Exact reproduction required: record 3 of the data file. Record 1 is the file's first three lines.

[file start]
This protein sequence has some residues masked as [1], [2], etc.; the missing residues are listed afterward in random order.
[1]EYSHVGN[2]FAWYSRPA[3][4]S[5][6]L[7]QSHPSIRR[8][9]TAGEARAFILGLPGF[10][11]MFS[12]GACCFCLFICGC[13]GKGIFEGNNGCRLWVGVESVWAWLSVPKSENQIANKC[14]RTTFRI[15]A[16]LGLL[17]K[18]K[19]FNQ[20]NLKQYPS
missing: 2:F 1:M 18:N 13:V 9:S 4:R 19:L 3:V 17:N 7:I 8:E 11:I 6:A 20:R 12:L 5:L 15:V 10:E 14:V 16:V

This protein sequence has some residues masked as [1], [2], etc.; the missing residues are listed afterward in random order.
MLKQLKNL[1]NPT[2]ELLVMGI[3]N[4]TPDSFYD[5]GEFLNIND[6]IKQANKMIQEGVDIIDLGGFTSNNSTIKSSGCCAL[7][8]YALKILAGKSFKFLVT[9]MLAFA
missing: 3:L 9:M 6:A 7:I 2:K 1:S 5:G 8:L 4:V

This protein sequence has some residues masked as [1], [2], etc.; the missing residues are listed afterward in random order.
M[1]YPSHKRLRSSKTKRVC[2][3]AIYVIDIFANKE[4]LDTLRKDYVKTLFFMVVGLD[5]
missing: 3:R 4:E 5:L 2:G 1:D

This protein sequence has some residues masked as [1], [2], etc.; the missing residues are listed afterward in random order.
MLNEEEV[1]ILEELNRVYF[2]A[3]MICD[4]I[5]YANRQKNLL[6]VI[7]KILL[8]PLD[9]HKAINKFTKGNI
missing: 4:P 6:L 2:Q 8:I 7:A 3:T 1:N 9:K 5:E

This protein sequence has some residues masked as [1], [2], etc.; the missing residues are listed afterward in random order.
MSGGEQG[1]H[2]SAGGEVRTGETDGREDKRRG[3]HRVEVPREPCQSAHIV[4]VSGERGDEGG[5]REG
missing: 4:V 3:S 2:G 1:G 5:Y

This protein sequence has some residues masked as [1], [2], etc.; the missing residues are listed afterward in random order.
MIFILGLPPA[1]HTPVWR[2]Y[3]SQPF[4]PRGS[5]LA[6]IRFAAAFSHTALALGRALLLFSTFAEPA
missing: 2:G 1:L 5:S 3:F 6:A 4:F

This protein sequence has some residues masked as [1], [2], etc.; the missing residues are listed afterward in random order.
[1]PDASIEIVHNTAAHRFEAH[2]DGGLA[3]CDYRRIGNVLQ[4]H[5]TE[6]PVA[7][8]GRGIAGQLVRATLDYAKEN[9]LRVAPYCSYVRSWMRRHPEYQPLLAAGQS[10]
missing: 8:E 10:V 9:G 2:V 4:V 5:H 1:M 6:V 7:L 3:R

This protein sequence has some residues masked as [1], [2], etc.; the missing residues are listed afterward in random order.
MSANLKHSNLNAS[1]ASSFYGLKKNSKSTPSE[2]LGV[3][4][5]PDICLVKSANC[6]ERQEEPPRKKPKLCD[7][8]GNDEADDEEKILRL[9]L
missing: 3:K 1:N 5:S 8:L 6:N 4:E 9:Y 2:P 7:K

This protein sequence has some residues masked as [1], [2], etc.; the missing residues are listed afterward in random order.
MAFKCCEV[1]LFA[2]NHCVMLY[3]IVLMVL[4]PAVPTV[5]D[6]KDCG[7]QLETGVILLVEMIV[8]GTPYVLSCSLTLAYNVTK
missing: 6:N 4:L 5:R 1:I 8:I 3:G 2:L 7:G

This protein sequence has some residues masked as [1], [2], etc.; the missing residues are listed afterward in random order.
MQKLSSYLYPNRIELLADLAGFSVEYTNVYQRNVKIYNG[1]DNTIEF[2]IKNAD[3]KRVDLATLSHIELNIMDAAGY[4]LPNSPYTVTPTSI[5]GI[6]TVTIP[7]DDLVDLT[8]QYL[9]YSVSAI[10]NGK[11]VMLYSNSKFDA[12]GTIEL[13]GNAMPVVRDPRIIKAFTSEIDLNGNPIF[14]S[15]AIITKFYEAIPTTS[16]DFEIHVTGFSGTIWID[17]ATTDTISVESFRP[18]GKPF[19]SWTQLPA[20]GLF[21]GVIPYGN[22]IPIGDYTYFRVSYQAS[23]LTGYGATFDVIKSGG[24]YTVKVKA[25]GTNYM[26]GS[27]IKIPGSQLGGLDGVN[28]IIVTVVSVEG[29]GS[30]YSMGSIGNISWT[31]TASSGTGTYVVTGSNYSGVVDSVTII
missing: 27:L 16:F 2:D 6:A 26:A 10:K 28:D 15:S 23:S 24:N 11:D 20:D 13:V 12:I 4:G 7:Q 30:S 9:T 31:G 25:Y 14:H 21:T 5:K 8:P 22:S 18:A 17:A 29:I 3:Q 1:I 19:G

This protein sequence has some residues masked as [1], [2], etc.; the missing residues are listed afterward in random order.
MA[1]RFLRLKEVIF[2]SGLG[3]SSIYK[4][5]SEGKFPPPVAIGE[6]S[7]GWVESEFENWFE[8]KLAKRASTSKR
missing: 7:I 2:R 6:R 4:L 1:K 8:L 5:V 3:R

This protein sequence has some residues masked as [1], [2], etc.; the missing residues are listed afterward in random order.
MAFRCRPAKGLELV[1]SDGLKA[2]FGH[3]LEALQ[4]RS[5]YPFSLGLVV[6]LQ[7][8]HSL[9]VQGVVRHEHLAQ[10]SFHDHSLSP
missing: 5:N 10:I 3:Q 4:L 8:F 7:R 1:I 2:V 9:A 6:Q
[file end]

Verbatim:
This protein sequence has some residues masked as [1], [2], etc.; the missing residues are listed afterward in random order.
M[1]YPSHKRLRSSKTKRVC[2][3]AIYVIDIFANKE[4]LDTLRKDYVKTLFFMVVGLD[5]
missing: 3:R 4:E 5:L 2:G 1:D